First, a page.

DNA testing sheds light on polar bear adoption

Monday, July 17th 2000, 12:00 am
By: News On 6

Two mothers met near the Arctic Ocean, had a drink, and swapped babies.

Along came a group of scientists in helicopters. The team swooped down to the ice, tested some DNA, and revealed the truth. The scientists – shocked to find the mothers living as if nothing was amiss – nevertheless chose to leave the families alone.

After all, the mothers were polar bears. The baby swap was a mistake. And neither mother seemed to know what had happened.

"It's a case of mistaken identity," said biologist Nick Lunn of the Canadian Wildlife Service. "I think if they knew, I don't think they would do it."

When adoption happens in the animal kingdom, it usually involves family members. The more closely related two creatures are, the more of the genetic material DNA they have in common. So by adopting an orphaned cousin or nephew, for example, an animal can keep some of its own genes in the evolutionary action.

But when Dr. Lunn looked at the DNA in three known cases of polar bear adoption in the Canadian Arctic, he and other scientists were surprised to learn that the mothers and their cubs were not related at all.

"It doesn't pay to invest energy in raising somebody else's genes," said Ian Stirling, also a biologist with the Canadian Wildlife Service.

The service has been tracking polar bears in West Hudson Bay, Canada, for decades. Since 1966, researchers have been capturing bears, putting numbered tags on them, letting them go, and then recapturing them to see what they've been up to. The project's goal is to learn more about the animals and to understand how changes in the environment might affect polar bear populations.

During more than three decades of research, scientists have seen eight instances of possible polar bear adoption. In several cases, researchers noticed females roaming with cubs that had lived with different females the year before. In one instance, a mother was nursing two cubs, one a year older than the other. That seemed odd because females don't usually give birth in consecutive years. Scientists suspected that mothers were adopting cubs, but there was no way of knowing for sure whose baby was whose.

Within the last few years, though, the same technological advances that can unravel a hospital's baby-swapping mistake have opened new possibilities for animal research. By comparing segments of DNA called markers, scientists can determine a child's birth parents. Each marker in a child's DNA must match one from one of its parents. Scientists use statistics to figure out how similar the markers need to be to conclude that a parent and child are related.

Out of curiosity, the Canadian scientists used the technique to analyze 16 markers in three cubs and their adoptive mothers. When the test confirmed that all three mothers had adopted cubs completely unrelated to them, the scientists were dumbfounded.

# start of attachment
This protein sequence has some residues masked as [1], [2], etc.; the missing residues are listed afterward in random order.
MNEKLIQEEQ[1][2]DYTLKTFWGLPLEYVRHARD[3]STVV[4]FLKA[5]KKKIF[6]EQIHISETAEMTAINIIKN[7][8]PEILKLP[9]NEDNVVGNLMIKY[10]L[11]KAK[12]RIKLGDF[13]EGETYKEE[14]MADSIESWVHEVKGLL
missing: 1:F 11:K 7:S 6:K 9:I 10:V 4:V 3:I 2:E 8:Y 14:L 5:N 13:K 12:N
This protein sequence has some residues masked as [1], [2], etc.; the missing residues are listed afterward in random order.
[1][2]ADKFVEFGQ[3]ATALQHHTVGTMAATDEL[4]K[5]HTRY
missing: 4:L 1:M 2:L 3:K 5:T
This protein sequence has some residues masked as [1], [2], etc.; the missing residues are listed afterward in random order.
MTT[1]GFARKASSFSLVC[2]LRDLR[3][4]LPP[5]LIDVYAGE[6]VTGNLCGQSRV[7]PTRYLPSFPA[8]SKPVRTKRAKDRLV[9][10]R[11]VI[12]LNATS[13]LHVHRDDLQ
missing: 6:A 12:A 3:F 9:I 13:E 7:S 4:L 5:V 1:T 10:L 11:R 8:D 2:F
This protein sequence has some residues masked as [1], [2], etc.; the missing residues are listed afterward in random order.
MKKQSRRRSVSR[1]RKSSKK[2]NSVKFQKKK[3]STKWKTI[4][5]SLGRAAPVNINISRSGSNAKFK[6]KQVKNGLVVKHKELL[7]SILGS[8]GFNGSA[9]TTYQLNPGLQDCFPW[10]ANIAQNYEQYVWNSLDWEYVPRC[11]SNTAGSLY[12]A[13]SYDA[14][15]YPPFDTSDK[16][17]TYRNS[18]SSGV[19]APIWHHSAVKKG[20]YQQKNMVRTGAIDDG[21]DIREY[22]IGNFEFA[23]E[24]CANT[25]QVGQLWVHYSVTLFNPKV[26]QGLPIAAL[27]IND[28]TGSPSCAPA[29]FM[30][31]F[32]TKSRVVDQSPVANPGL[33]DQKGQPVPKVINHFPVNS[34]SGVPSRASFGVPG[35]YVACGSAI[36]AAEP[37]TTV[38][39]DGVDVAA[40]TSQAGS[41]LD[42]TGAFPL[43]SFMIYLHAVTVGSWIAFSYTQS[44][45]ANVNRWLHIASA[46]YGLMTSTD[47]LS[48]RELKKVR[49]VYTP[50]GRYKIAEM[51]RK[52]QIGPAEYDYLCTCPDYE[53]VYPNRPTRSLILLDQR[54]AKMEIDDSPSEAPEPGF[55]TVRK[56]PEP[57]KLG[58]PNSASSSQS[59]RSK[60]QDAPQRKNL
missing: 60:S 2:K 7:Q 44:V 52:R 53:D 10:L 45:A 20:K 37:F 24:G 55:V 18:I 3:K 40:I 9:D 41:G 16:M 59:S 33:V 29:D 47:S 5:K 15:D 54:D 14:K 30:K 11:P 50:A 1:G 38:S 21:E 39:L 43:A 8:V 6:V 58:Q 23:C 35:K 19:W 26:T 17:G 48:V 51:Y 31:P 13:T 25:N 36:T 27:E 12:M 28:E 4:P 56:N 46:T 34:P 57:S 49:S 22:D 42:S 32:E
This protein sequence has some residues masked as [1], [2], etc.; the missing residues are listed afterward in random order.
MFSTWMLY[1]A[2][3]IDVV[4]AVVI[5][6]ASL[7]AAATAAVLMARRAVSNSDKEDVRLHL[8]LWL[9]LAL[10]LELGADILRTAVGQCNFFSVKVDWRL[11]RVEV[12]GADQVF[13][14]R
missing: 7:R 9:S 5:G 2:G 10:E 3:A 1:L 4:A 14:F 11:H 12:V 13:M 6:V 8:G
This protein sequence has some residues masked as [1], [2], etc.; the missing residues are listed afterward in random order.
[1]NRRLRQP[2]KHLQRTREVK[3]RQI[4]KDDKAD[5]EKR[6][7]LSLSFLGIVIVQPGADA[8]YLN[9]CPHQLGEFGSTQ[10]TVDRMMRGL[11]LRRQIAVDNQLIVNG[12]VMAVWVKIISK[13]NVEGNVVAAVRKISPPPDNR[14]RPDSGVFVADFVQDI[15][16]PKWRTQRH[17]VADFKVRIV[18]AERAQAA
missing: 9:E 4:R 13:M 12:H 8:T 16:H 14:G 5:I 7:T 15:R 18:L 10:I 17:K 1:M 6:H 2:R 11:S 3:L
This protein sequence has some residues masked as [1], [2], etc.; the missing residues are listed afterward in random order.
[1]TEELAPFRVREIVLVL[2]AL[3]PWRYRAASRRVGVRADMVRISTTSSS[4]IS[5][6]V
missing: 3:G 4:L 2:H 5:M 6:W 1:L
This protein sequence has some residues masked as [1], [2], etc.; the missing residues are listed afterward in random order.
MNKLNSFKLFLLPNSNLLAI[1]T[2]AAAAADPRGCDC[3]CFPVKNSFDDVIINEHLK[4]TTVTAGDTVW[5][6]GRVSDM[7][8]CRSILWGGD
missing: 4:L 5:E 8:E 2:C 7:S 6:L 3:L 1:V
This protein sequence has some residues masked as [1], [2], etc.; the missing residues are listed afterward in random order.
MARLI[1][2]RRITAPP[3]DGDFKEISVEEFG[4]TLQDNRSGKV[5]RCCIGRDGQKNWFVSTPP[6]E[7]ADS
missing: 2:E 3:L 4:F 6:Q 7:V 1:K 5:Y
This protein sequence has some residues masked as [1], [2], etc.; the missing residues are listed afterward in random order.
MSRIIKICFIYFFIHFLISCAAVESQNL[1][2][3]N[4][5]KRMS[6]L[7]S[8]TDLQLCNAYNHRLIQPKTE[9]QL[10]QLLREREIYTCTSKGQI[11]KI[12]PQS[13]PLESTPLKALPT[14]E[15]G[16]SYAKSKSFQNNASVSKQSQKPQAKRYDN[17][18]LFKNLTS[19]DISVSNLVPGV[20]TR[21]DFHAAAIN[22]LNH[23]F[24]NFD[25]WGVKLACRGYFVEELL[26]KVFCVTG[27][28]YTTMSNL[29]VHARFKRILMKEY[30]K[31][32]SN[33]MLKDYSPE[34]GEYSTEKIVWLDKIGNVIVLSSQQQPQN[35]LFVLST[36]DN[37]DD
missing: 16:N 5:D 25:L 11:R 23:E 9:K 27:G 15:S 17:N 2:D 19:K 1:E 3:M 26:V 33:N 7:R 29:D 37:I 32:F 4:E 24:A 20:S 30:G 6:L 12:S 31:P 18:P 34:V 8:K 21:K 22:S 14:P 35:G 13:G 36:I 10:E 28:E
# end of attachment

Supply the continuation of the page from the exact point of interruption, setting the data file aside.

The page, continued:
"I double-checked to make sure I was reading the tags right," Dr. Lunn said. "I never expected this to occur." His results appeared in the journal Zoology in June.

Just as surprising was the fact that the adoptions happened at all, Dr. Lunn added. Polar bears spend most of their 20- or 30-year life spans alone, leaving scant opportunity for adoptions to occur.

Males and females come together only to mate. And mothers keep cubs close for a couple of years until the little ones bulk up enough to live on their own. Cubs emerge from the den at 40 pounds, while adult females can weigh 650 pounds, and full-grown males can exceed 1,300 pounds.

Although mother and cub are usually isolated together during the weaning period, sometimes different mothers and cubs gather near a garbage dump or beached whale, Dr. Lunn said. If a male bursts into the area, cubs may get swapped in the confusion.

That may be a reasonable explanation for how polar bear adoption might occur, Dr. Stirling said. But, he noted, "We've all been scratching our heads as to why."

The most likely explanation, Dr. Lunn said, is that the mothers just don't realize their adopted cubs aren't their own. Because polar bears have such limited social lives, they may not need to be especially keen at recognizing their kin.

There is one hitch to this theory, though, Dr. Stirling said. Scientists have failed in every attempt to persuade a polar bear to adopt an orphaned cub. That discrepancy might say something about bear personalities. "As the Inuit say, 'Bears are like people because they're all different,'" Dr. Stirling said. "I think that really sizes it up. You never know what a bear is going to do."

Though the phenomenon is probably very rare, understanding why some polar bears adopt unrelated cubs may eventually help scientists protect polar bears, Dr. Lunn said. Arctic ice sheets are breaking up a few weeks earlier in the spring than they used to, he said. That limits how much time the bears can spend on the ice, hunting for seals. With less fat of their own, female bears are giving birth to lighter cubs. Population numbers haven't suffered from the change, but eventually they might, Dr. Lunn said. And if polar bears run into trouble, understanding polar bear adoption might help scientists save the species.

Dr. Lunn's study emphasizes how useful genetic testing might become for animal conservation, Dr. Stirling said. "One of the things that is particularly neat about it from a scientific perspective is that some of it represents work you could not really know for sure without the use of some sophisticated genetics."

For now, all theories about polar bear adoption remain speculative. "Whatever's going on there, it's safe to say we don't really understand it," Dr. Stirling said. But he finds wisdom in the words of a character intimately familiar with one bear, albeit a bear named Winnie the Pooh.

"As Eeyore says, 'It's the not knowing that makes things interesting.'"